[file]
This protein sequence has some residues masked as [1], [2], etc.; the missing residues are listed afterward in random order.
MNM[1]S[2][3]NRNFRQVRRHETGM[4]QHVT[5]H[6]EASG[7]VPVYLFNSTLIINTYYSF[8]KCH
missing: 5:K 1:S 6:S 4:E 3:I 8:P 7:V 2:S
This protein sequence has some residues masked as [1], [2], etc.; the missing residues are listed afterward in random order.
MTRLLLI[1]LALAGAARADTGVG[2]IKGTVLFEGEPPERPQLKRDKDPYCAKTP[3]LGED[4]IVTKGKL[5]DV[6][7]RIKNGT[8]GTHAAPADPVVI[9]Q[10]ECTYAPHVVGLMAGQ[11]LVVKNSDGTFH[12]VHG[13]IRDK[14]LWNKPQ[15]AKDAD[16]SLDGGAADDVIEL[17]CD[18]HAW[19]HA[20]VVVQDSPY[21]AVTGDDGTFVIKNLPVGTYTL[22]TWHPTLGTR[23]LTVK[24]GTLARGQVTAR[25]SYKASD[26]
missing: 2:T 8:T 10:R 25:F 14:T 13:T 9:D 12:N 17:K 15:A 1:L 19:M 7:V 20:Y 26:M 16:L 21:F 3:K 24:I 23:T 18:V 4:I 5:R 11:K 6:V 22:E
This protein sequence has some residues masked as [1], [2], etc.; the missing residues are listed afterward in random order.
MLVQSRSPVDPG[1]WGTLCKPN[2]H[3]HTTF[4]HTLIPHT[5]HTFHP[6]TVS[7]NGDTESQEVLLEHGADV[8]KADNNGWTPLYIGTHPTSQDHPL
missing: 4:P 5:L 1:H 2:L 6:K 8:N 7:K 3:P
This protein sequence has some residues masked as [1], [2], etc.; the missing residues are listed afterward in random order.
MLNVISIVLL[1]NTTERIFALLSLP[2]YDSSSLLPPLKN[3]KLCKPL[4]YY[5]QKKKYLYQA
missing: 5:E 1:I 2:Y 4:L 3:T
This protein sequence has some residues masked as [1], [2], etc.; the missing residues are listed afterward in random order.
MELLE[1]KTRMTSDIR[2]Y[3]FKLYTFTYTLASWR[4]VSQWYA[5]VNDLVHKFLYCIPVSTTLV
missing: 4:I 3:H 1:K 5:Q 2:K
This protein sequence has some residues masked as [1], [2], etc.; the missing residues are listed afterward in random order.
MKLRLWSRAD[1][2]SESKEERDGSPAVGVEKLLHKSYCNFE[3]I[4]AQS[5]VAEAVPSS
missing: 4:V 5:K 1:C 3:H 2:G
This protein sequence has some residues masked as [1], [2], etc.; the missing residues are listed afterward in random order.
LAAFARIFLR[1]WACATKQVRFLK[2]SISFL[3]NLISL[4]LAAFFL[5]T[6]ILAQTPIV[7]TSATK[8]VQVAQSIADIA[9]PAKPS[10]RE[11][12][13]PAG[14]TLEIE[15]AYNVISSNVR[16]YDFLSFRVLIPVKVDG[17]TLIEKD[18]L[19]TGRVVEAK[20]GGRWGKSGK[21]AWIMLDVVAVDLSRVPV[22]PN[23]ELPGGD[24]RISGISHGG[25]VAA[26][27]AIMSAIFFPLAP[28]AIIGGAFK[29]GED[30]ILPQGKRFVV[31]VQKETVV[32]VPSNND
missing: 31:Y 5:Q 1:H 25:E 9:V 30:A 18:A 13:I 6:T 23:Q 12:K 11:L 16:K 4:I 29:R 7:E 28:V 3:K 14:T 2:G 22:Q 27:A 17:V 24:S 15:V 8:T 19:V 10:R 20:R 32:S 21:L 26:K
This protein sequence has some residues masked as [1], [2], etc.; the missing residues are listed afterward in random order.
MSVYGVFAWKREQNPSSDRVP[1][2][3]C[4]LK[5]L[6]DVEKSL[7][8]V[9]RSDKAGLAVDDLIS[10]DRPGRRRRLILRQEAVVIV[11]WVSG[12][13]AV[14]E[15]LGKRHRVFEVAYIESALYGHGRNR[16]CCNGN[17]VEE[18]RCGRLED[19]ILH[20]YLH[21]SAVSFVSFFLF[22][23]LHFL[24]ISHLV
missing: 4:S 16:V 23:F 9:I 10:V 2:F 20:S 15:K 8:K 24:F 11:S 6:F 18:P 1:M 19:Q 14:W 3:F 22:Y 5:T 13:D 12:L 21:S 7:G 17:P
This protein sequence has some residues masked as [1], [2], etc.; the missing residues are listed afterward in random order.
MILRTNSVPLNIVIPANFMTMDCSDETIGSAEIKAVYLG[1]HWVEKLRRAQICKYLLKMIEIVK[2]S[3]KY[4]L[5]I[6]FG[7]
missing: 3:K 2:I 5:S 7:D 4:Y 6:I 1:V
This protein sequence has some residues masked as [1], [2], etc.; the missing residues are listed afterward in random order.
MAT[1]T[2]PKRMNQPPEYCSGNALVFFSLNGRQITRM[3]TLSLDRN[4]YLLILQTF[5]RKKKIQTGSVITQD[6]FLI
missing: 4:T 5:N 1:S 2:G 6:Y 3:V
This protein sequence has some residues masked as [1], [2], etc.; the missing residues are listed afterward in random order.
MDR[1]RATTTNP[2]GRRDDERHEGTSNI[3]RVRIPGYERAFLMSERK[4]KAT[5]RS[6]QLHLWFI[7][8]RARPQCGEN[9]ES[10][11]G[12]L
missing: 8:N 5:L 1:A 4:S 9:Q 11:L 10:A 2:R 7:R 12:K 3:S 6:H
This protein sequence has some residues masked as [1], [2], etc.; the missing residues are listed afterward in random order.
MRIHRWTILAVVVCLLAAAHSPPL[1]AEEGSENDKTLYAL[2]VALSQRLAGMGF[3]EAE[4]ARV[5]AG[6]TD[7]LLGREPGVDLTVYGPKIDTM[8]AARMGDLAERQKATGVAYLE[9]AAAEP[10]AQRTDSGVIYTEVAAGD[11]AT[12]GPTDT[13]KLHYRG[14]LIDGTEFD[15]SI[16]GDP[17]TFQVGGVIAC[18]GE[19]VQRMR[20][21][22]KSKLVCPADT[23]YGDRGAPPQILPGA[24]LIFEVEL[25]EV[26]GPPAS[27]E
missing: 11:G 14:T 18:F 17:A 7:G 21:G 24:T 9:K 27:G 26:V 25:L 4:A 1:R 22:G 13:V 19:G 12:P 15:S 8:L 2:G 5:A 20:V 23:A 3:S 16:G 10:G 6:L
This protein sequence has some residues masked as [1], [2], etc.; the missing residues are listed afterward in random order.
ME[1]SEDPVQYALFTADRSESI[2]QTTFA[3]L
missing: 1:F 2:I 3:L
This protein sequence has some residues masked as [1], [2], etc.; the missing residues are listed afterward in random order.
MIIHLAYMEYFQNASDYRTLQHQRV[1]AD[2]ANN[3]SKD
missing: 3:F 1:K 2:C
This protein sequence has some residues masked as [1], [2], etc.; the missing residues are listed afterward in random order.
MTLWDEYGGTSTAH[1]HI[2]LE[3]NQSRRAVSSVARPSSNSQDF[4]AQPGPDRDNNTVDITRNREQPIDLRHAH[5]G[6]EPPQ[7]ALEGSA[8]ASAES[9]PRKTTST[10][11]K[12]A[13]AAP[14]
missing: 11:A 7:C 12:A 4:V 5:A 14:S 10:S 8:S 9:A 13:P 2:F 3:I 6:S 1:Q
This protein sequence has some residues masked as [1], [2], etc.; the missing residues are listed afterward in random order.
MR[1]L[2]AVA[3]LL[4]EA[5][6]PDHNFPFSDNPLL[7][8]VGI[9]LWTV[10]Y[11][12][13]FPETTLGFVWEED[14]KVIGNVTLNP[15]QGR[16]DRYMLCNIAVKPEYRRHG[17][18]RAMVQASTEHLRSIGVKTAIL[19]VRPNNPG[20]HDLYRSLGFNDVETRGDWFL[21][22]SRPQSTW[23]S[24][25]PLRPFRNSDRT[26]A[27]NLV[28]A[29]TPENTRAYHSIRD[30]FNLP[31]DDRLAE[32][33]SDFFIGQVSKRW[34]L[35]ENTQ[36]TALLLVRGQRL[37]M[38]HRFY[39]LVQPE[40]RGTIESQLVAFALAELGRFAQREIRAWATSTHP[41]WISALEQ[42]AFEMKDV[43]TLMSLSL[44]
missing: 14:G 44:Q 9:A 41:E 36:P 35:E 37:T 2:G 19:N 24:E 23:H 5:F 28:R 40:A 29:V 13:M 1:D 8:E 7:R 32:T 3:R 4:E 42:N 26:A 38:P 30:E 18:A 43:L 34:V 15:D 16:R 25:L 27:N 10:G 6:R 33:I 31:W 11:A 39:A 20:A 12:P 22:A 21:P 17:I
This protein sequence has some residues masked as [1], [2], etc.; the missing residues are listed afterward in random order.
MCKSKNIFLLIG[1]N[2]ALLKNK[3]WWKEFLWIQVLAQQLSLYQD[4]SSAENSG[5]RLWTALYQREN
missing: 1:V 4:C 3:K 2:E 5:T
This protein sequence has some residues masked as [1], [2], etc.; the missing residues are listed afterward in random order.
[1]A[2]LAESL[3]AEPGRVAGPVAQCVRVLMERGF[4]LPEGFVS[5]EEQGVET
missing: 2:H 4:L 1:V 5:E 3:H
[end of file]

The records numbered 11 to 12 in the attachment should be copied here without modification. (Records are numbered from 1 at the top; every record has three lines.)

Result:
This protein sequence has some residues masked as [1], [2], etc.; the missing residues are listed afterward in random order.
MDR[1]RATTTNP[2]GRRDDERHEGTSNI[3]RVRIPGYERAFLMSERK[4]KAT[5]RS[6]QLHLWFI[7][8]RARPQCGEN[9]ES[10][11]G[12]L
missing: 8:N 5:L 1:A 4:S 9:Q 11:L 10:A 2:R 7:R 12:K 3:S 6:H
This protein sequence has some residues masked as [1], [2], etc.; the missing residues are listed afterward in random order.
MRIHRWTILAVVVCLLAAAHSPPL[1]AEEGSENDKTLYAL[2]VALSQRLAGMGF[3]EAE[4]ARV[5]AG[6]TD[7]LLGREPGVDLTVYGPKIDTM[8]AARMGDLAERQKATGVAYLE[9]AAAEP[10]AQRTDSGVIYTEVAAGD[11]AT[12]GPTDT[13]KLHYRG[14]LIDGTEFD[15]SI[16]GDP[17]TFQVGGVIAC[18]GE[19]VQRMR[20][21][22]KSKLVCPADT[23]YGDRGAPPQILPGA[24]LIFEVEL[25]EV[26]GPPAS[27]E
missing: 11:G 14:T 18:F 17:A 7:G 21:G 24:T 9:K 27:G 26:V 25:L 4:A 1:R 22:G 13:V 19:G 12:P 15:S 8:L 2:G 5:A 20:V 23:A 3:S 16:G 10:G 6:L